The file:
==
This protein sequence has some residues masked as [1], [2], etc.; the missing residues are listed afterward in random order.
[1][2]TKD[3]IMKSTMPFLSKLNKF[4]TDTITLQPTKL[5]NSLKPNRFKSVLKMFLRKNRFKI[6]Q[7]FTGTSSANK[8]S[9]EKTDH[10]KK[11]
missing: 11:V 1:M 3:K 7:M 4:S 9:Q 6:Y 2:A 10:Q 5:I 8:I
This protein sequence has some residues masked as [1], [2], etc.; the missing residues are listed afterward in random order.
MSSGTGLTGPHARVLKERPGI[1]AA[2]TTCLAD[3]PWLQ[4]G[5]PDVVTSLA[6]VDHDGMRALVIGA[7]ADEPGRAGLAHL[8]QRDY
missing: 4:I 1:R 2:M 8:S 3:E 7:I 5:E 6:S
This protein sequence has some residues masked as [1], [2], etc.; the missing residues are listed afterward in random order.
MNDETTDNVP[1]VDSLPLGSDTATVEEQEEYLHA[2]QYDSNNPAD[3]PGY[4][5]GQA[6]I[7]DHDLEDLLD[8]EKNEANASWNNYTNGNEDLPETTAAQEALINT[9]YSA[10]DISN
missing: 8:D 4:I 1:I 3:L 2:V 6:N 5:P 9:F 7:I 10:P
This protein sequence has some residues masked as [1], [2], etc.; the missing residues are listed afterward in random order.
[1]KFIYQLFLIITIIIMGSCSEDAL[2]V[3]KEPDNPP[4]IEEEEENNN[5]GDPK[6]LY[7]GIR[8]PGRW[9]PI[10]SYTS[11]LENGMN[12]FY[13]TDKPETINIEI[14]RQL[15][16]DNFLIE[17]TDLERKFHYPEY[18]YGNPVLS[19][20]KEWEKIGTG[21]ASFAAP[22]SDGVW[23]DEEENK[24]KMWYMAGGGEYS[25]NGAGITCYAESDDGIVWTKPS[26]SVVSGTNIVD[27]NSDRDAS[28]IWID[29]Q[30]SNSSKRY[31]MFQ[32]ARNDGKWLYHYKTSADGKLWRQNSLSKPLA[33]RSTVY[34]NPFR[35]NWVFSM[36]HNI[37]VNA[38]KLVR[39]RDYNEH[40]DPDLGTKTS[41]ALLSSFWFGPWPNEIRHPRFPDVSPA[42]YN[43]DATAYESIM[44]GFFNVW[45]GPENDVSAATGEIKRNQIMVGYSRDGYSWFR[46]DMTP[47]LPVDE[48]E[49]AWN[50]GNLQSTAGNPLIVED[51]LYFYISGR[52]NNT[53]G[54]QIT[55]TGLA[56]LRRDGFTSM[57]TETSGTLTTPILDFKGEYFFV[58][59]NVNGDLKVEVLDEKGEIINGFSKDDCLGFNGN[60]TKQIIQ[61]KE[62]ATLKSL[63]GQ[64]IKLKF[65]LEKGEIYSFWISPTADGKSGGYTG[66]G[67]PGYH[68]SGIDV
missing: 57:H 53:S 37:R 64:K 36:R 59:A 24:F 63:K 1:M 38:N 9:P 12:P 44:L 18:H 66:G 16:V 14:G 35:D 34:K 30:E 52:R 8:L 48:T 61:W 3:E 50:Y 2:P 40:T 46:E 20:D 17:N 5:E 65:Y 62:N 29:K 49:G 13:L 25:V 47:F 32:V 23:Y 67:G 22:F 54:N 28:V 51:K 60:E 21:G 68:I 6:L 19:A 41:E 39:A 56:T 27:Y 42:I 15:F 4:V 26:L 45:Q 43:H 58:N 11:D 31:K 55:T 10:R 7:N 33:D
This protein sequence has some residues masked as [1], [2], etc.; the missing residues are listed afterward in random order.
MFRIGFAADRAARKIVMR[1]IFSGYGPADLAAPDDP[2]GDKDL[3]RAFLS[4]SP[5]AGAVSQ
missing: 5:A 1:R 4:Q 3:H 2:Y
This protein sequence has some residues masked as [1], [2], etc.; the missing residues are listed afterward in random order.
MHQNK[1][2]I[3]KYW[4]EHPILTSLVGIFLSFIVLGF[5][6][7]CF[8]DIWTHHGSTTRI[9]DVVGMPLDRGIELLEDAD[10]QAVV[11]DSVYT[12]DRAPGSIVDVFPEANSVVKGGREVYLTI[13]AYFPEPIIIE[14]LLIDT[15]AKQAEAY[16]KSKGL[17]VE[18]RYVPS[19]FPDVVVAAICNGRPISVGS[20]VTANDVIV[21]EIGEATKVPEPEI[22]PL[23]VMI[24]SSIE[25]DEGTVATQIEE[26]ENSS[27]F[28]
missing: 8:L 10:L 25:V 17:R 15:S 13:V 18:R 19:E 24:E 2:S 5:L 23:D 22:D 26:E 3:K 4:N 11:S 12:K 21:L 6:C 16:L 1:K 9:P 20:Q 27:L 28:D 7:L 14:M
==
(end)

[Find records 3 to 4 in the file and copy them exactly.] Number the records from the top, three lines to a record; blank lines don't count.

This protein sequence has some residues masked as [1], [2], etc.; the missing residues are listed afterward in random order.
MNDETTDNVP[1]VDSLPLGSDTATVEEQEEYLHA[2]QYDSNNPAD[3]PGY[4][5]GQA[6]I[7]DHDLEDLLD[8]EKNEANASWNNYTNGNEDLPETTAAQEALINT[9]YSA[10]DISN
missing: 8:D 4:I 1:I 3:L 2:V 6:N 5:P 9:F 7:I 10:P
This protein sequence has some residues masked as [1], [2], etc.; the missing residues are listed afterward in random order.
[1]KFIYQLFLIITIIIMGSCSEDAL[2]V[3]KEPDNPP[4]IEEEEENNN[5]GDPK[6]LY[7]GIR[8]PGRW[9]PI[10]SYTS[11]LENGMN[12]FY[13]TDKPETINIEI[14]RQL[15][16]DNFLIE[17]TDLERKFHYPEY[18]YGNPVLS[19][20]KEWEKIGTG[21]ASFAAP[22]SDGVW[23]DEEENK[24]KMWYMAGGGEYS[25]NGAGITCYAESDDGIVWTKPS[26]SVVSGTNIVD[27]NSDRDAS[28]IWID[29]Q[30]SNSSKRY[31]MFQ[32]ARNDGKWLYHYKTSADGKLWRQNSLSKPLA[33]RSTVY[34]NPFR[35]NWVFSM[36]HNI[37]VNA[38]KLVR[39]RDYNEH[40]DPDLGTKTS[41]ALLSSFWFGPWPNEIRHPRFPDVSPA[42]YN[43]DATAYESIM[44]GFFNVW[45]GPENDVSAATGEIKRNQIMVGYSRDGYSWFR[46]DMTP[47]LPVDE[48]E[49]AWN[50]GNLQSTAGNPLIVED[51]LYFYISGR[52]NNT[53]G[54]QIT[55]TGLA[56]LRRDGFTSM[57]TETSGTLTTPILDFKGEYFFV[58][59]NVNGDLKVEVLDEKGEIINGFSKDDCLGFNGN[60]TKQIIQ[61]KE[62]ATLKSL[63]GQ[64]IKLKF[65]LEKGEIYSFWISPTADGKSGGYTG[66]G[67]PGYH[68]SGIDV
missing: 57:H 53:S 37:R 64:K 36:R 59:A 24:F 63:K 1:M 38:N 9:P 12:P 44:L 18:H 66:G 16:V 14:G 35:D 34:K 30:E 52:R 8:L 48:T 61:W 3:E 50:Y 2:P 40:T 46:E 20:D 17:N 5:E 65:Y 62:N 29:K 49:G 13:L 25:V 47:F 32:V 23:Y 67:G 22:F 54:N 28:V 51:K 60:E 21:G 68:I 6:L 19:A 41:E 39:A 56:T 27:Y 42:I 15:F 4:V 26:L 45:Q 43:H 58:N 11:D 31:K 55:T 10:R 7:N 33:D